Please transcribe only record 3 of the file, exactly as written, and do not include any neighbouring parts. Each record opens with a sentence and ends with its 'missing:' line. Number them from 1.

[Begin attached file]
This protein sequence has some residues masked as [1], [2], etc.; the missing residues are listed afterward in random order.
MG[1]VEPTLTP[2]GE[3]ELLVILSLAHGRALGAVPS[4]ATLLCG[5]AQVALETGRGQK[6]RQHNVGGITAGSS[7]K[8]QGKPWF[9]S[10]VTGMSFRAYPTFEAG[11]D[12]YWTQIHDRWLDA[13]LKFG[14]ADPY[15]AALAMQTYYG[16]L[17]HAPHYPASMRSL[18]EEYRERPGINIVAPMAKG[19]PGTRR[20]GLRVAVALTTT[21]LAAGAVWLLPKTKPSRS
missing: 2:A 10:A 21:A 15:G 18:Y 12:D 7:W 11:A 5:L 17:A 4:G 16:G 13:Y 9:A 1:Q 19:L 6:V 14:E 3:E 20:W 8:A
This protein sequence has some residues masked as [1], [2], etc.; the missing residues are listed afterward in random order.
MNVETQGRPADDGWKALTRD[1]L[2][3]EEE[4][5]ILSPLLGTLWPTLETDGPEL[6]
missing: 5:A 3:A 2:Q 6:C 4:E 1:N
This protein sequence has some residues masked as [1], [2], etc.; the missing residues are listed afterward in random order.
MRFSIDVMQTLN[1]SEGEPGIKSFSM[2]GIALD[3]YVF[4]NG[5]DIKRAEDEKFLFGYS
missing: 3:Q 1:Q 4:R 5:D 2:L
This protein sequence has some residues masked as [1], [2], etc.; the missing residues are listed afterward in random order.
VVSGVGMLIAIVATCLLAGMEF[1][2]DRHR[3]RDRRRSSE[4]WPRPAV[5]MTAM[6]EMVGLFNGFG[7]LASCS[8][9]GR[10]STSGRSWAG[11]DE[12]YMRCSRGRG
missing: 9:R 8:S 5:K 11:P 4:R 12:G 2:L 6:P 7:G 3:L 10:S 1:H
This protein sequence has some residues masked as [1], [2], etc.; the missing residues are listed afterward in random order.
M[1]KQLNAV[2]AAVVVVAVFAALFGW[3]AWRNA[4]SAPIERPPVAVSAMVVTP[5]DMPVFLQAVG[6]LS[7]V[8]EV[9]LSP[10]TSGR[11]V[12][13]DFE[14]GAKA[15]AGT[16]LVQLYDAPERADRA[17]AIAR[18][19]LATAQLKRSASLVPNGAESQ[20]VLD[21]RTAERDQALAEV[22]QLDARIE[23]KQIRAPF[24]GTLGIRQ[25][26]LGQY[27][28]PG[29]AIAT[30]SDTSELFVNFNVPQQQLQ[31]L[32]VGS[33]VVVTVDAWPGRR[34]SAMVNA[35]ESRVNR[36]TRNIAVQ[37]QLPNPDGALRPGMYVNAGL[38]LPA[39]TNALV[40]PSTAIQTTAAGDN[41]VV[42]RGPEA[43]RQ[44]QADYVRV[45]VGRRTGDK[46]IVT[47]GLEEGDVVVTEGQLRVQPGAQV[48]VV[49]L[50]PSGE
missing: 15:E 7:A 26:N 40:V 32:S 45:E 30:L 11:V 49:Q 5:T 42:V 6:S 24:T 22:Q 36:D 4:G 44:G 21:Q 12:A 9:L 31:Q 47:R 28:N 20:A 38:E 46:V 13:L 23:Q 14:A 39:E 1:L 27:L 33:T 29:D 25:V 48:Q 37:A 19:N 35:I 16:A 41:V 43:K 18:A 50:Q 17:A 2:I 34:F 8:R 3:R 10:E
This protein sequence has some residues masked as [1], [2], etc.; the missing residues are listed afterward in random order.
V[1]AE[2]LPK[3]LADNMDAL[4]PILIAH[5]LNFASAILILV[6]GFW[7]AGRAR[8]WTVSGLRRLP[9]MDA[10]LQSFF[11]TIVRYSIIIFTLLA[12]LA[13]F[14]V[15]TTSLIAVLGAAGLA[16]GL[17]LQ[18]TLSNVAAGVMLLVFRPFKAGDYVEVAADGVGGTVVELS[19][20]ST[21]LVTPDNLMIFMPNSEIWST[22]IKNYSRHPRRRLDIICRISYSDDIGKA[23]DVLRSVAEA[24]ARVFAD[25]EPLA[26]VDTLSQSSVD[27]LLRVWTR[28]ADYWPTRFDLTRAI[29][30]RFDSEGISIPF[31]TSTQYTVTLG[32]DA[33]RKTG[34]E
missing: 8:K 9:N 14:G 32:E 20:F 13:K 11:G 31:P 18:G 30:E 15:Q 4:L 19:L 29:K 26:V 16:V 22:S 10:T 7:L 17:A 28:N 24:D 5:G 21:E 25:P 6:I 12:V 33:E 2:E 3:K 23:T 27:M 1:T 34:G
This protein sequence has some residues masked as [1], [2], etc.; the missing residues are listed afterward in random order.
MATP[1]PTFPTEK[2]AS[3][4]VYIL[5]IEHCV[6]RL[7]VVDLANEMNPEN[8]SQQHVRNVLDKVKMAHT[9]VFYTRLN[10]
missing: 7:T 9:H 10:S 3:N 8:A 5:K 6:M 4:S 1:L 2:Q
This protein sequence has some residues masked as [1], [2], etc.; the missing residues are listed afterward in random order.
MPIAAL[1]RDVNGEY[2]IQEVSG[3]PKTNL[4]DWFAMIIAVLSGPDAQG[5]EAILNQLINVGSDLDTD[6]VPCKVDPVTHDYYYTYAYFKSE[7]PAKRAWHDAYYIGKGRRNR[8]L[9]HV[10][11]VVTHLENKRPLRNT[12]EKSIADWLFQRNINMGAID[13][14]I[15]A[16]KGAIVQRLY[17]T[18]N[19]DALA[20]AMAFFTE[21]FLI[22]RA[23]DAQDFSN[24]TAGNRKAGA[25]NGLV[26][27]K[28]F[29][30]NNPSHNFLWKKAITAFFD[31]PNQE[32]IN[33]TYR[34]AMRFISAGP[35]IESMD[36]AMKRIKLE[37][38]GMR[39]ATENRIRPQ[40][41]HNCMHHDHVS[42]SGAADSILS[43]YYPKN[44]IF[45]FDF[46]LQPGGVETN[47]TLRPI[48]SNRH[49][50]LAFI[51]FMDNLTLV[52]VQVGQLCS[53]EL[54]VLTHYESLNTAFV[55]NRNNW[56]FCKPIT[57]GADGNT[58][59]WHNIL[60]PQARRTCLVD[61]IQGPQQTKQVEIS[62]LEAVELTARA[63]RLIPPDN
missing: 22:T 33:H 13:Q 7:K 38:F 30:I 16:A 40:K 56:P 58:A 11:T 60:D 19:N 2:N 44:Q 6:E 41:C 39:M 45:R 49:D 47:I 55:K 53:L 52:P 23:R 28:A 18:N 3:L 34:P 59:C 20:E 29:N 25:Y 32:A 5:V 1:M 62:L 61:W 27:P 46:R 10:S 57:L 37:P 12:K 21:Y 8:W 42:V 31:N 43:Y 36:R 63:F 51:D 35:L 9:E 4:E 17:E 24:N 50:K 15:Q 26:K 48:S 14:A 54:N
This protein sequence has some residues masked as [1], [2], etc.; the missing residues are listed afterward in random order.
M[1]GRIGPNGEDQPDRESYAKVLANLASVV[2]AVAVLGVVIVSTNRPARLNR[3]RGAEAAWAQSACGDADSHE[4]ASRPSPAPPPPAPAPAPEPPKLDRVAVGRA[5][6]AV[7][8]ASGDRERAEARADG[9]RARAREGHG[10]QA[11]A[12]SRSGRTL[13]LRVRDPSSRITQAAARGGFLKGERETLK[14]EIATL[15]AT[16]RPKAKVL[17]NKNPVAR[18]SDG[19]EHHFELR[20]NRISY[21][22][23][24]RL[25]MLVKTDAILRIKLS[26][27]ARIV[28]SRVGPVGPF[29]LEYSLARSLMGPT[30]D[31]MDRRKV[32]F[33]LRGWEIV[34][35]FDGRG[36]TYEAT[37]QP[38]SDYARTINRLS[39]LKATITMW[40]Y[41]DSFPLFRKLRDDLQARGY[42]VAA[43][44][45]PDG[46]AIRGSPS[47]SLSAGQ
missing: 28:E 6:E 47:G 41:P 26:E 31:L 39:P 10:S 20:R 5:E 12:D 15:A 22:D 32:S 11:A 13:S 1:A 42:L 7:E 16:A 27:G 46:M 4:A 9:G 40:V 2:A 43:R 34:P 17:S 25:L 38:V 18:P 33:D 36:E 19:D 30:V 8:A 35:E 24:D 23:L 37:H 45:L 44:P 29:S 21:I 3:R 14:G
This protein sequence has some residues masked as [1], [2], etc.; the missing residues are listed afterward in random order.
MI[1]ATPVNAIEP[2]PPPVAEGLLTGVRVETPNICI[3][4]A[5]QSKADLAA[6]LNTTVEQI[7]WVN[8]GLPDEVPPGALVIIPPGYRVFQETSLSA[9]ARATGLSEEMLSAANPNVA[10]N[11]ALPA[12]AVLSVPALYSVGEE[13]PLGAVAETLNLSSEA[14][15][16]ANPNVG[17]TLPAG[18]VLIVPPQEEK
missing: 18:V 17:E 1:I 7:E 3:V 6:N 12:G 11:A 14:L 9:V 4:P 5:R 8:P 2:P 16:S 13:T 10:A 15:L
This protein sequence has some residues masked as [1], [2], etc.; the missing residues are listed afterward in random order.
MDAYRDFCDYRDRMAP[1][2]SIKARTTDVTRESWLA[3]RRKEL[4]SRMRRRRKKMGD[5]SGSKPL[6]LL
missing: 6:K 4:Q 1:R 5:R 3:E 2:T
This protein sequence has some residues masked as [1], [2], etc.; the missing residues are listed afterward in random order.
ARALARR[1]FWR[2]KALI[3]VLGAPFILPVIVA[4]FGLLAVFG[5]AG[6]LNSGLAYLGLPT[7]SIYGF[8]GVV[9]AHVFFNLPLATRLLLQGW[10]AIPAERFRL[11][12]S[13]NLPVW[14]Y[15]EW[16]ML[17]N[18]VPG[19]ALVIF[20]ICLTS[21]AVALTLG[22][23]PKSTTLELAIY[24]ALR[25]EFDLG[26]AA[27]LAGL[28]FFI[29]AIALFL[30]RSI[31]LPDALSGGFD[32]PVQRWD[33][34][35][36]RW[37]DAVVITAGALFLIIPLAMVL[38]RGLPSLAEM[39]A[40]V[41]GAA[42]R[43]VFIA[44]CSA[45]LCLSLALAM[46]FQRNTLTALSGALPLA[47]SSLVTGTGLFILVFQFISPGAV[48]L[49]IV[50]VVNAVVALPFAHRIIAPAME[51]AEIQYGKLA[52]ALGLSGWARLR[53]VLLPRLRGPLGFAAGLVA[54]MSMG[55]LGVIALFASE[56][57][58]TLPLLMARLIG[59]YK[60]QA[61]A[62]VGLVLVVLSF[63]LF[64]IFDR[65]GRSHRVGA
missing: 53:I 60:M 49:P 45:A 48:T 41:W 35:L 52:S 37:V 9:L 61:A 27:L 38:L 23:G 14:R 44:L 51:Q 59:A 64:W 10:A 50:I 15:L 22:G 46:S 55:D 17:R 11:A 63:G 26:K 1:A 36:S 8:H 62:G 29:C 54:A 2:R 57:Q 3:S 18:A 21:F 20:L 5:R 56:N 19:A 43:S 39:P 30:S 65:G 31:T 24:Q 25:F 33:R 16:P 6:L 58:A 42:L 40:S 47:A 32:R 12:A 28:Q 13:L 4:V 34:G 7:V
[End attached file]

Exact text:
This protein sequence has some residues masked as [1], [2], etc.; the missing residues are listed afterward in random order.
MRFSIDVMQTLN[1]SEGEPGIKSFSM[2]GIALD[3]YVF[4]NG[5]DIKRAEDEKFLFGYS
missing: 3:Q 1:Q 4:R 5:D 2:L